• Online / Jesse Schotter

Children's Fantasy Novels
This class will survey some of the most important children's fantasy novelists of the 20th century, from E. Nesbit and C.S. Lewis and J.R.R. Tolkien up through Lloyd Alexander, Ursula K. LeGuin, J.K. Rowling, Diana Wynne Jones, and N.K. Jemisin.  We will examine how these two genres--fantasy and children's lit--grew up together, and will explore the varying influences on these writers, from myth and folklore to Christianity and Taoism and Existentialism to feminism and critical race theory.

  • WeFr 2:20PM - 3:40PM / Hayes Hall 006 / Staff


ENGLISH 3378: Special Topics in Film and Literature 

  • TuTh 2:20PM - 3:40PM / Denney Hall 209 /  Luke Wilson

Shakespeare and Film      

Literature and Film: Shakespeare's Tragedies on Film.  This course will study four or five tragedies by Shakespeare in conjunction with important film versions.  Possible plays: Hamlet; Othello; Titus Andronicus; King Lear; Romeo and Juliet; Coriolanus.  This course can satisfy various requirements: an upper-level (4000-level) or lower-level (3000-level) course for the English Major and Minor; a course for the Film Studies Minor; a course for the Popular Culture minor; a film course for the Pre-Education Major; and a Cultures and Ideas course for the Arts and Humanities GE. Prereq: 1110. Repeatable to a maximum of 6 cr hrs. GE cultures and ideas course.

  • TuTh 3:55PM - 5:15PM / Sullivant Hall 205 / Frederick Aldama

Film & Comics: Race, Class, Sexuality, and Differently Abled

Have you ever wondered why you love watching superhero movies or reading comics? Why do we pay money to go see something that we know is clearly not real? This course examines the art of film and comics storytelling and, simultaneously, the emotion and cognitive responses that they trigger. We will focus on the contemporary period to see how filmmakers and comic book creators build their storyworlds as well as audience consumption. We will also explore the crosspollination of devices used to give shape to filmic and comic book storytelling modes. We will acquire theoretical concepts and tools to understand better how our set of films and comics are built and how they might make (or not) new our perception, thought, and feeling concerning issues of racism, ableism, misogyny, homophobia, and the like.  We will view and analyze: Patty Jenkins's Wonder Woman (2017); Jon Favreau's Iron Man (2008); George Miller's Mad Max: Fury Road (2015); Christopher Nolan's Batman Begins (2005), The Dark Knight (2008), The Dark Knight Rises (2012); M. Night Shyamalan Unbreakable (2000); Guillermo del Toro's Pacific Rim (2013); Danny Boyle's 28 Days Later (2002); James Mangold's Logan (2017); Zack Snyder's Justice League (2017); Ryan Coogler's Black Panther (2018); Taika Waititi's Thor: Ragnarok (2017); Edgar Wright's Scott Pilgrim vs. the World (2010); Bob Persichetti et al. Spider-Man: Into the Spider-Verse (2018); Jill Thompson's Wonder Woman: The True Amazon (2016); George Miller et al. Mad Max: Fury Road (2015); Bryan Lee O'Malley Scott Pilgrim vs. the World Vol. 1 (2004); Steve Niles's 28 Days Later: Aftermath; Travis Beacham's Pacific Rim: Tales from the Drift (2016); Ta-Nehisi Coates Black Panther & the Crew (2017) Prereq: 1110. Repeatable to a maximum of 6 cr hrs. GE cultures and ideas course.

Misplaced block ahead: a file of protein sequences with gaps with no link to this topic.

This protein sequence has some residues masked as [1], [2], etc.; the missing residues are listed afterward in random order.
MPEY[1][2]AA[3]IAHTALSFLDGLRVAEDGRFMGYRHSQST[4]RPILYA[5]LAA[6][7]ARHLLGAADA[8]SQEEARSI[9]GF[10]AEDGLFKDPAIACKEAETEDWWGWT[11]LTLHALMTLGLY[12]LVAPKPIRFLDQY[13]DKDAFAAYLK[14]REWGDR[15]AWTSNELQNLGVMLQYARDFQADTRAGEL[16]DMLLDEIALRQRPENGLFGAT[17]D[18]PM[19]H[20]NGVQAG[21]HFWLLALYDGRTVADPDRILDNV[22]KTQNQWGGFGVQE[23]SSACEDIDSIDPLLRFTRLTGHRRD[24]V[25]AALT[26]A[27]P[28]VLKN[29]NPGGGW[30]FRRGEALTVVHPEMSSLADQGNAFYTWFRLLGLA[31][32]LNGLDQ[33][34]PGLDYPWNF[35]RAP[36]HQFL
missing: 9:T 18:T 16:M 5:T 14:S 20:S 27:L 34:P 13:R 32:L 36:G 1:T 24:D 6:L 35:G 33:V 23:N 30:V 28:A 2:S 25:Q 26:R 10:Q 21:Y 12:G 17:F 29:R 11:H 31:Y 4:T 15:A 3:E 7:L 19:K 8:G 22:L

ENGLISH 4578: Special Topics in Film                     

  • TuTh 11:10AM - 12:30PM / Denney Hall 250 / Jared Gardner

Disney (Plus)

This course will study the history of Disney from its founding in 1923 as a small animation studio in a Hollywood dominated by major studios to its emergence in the 21st century as the world's most profitable global media conglomerate. Along with analysis of film, television, and other media texts, the course will engage heavily with film history (including studio and industry history), media history, and popular culture studies from I920s-2020, considering not only Disney's own theatrical output but also the wide range of media that the company has acquired and developed, including Pixar, the Star Wars franchise, and of course the Marvel Cinematic Universe. The launching of the new Disney+ streaming platform will also provide us with an occasion to consider the state (and future) of transmedia storytelling and media circulation in the new age of the horizontally integrated "studio.